Wednesday, March 30, 2016

The Church of Siuchiance past

I entered the square of Siuchiance and looked up to see an old church. The entirety of the outside of the church had been painted white, everything from the man-high foundation stones, up to the stone braids and wooden panels of the giant wooden door, and on to the gargoyles faces and the stubby, finger-like spire housing the now-quiet bells.

Only one patch remained unpainted. A rough scrawl of morning-blue in an upper corner of the facade, daring the brilliant white emulsion to challenge it. At once both forgotten and impetuous, this absurd piece of leftover sky sat about a foot square, miniscule against the volume of the church against the horizon, and yet so clearly apparent like a thorn in an elephant's heel. Standing there, gazing up, I wondered if a smaller patch would have been even more arrogant, or whether the scar before me was just the right size to cause maximal offence.

Walking through the sleepy town slowly revealed a similar ambivalence. The town itself had enough trade and gossip to sustain itself in both economic and entertainment terms, yet with almost regular irregularity, this tiny square of blue was alluded to, hinted at, even overtly highlighted, all with seemingly questioning intent, yet failing to raise any eyebrows. One day I was browsing for souvenirs and came quite randomly across a shop named (after translation) "the cyan chapel". The shop itself sold nothing special - a few shells, trash magazines, sticky sweets, etcetera. Elsewhere, a tiny side road leading off the quiet beach professed to being "unpainted avenue", which I would have taken to be some kind of clue had the lane itself not been such a mundane non-collection of modern-built apartments. A half-heard conversation in a corner cafe seemed to be talking about it - my famed inability at foreign languages prevented me discerning any detail, but the tone of the speakers implied nothing special, was closer to the stoic practicalism of a tradesman merely being paid to do the work -  to have the conversation, and move on.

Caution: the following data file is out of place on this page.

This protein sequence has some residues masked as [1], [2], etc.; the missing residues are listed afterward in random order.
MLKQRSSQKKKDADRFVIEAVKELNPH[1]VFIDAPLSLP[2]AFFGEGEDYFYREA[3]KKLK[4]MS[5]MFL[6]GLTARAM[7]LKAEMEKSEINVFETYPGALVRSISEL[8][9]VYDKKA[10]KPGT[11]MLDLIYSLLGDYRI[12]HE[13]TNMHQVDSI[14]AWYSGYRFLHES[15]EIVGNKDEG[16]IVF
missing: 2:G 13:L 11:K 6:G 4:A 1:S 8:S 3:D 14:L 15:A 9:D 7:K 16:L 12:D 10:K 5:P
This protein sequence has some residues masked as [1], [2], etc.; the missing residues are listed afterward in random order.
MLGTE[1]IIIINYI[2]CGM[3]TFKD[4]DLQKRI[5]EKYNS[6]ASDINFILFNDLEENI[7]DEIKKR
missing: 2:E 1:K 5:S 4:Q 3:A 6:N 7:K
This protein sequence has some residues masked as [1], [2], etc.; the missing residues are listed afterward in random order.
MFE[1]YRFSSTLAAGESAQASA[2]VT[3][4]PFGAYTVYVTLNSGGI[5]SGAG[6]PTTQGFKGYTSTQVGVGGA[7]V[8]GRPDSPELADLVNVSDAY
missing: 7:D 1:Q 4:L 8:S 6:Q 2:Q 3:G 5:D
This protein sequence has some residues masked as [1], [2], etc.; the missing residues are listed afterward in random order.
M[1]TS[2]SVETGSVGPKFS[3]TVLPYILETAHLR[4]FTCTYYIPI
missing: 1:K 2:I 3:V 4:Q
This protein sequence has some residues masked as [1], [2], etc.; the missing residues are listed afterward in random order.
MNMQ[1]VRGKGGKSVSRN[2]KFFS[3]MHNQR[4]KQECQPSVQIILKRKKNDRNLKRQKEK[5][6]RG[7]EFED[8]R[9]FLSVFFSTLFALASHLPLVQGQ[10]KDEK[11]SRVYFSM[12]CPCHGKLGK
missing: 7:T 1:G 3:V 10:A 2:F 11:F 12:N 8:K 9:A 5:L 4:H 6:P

Returning to the church the day before I left, I noticed that the paint lower down the wall, at street level, appeared to be older. The upper layer looked almost fresh, a clear split in aging marks and general wear-and-tear as one looked further upwards. The blue patch stood as defiant as ever, almost indiscernible now that the sun had dropped behind cloud and only grey light remained. It stood out merely by looking old. Or fresh. It was hard to tell.

Years later, after the war and so much politics, I passed through Siuchiance again. The bus didn't stop, but as we drove the square I wiped the grubby window clean with a sleeve and looked out. The church had been destroyed, and its rubble remnants hidden behind metal railings and plastic sheetings. Brilliant white paint still poked out on crumbled brick spreading under the fences. It felt to me like it had been the only building in the whole town which had suffered any damage.